A new chapter in the ongoing flap between the US and Huawei is about to get under way, with the Chinese smartphone maker reportedly planning a lawsuit to be filed against the US government later this week in Texas.

That’s where the company’s US office is located, and word of the suit comes via The New York Times, which reports that the lawsuit will focus on a defense spending authorization approved by Congress last year. In it, the federal government barred itself from using products made by Huawei as well as another Chinese hardware maker, ZTE.

Look for Huawei to argue that such a provision is a “bill of attainder,” something the Constitution doesn’t allow Congress to pass. A bill of attainder is any legislation that singles out a person or entity for a punitive measure outside of a trial.

That defense legislation is one example among many that we and others have been reporting about for months, as tension between the US and Huawei keeps ratcheting up. Complicating things is the fact that this matter is also a kind of proxy fight between the US and China, where it’s assumed Huawei has close ties to the government there — the government also being a central target of the Trump administration over trade issues.

Word of Huawei apparently poised to sue the US government comes as the company’s embattled CFO Meng Wanzhou has also actually gone ahead and filed a lawsuit in Canada against the government there, as well as its border agency and national police. Her suit is focused on what she says was a denial of her civil rights when the Canadians arrested her in December at the behest of the US. She’ll be back in court on Wednesday as part of an extradition hearing.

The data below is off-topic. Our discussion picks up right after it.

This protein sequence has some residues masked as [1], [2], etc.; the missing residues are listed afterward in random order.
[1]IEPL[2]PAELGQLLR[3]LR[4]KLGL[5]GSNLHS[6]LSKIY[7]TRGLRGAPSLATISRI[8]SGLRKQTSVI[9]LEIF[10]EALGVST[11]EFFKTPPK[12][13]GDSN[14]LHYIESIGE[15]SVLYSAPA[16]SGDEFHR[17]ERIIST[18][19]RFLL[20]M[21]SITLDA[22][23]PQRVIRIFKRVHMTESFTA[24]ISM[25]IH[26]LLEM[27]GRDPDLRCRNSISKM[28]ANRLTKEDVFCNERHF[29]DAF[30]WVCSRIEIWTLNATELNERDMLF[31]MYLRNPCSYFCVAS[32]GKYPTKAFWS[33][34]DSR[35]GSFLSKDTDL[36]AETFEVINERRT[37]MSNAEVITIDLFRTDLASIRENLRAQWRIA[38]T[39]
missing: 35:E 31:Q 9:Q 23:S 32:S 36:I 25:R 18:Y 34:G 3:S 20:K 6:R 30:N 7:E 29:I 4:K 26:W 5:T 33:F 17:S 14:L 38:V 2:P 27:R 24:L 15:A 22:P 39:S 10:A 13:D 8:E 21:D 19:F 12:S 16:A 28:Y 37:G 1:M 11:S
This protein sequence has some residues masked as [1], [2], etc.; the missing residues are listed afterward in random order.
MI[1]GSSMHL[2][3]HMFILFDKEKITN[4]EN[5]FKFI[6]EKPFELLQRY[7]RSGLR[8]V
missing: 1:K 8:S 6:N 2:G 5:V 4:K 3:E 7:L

While all this has gone on, Huawei has for weeks executed a kind of PR charm offensive, offering interviews to select journalists, trying to make its case at MWC and taking out full-page ads in major US newspapers. To no avail, it seems.

In the weeks after her arrest, US law enforcement officials in January unveiled a series of criminal charges against Huawei that include allegations of bank fraud and the alleged theft of US company trade secrets.

It should be noted that, according to the NYT, Huawei’s plans related to a lawsuit aren’t necessarily set in stone. The company may decide not to go through with a lawsuit against the US, so it will be interesting to see if this is an attempt to win some degree of leverage or if the company indeed decides to take this ongoing dispute to yet another level.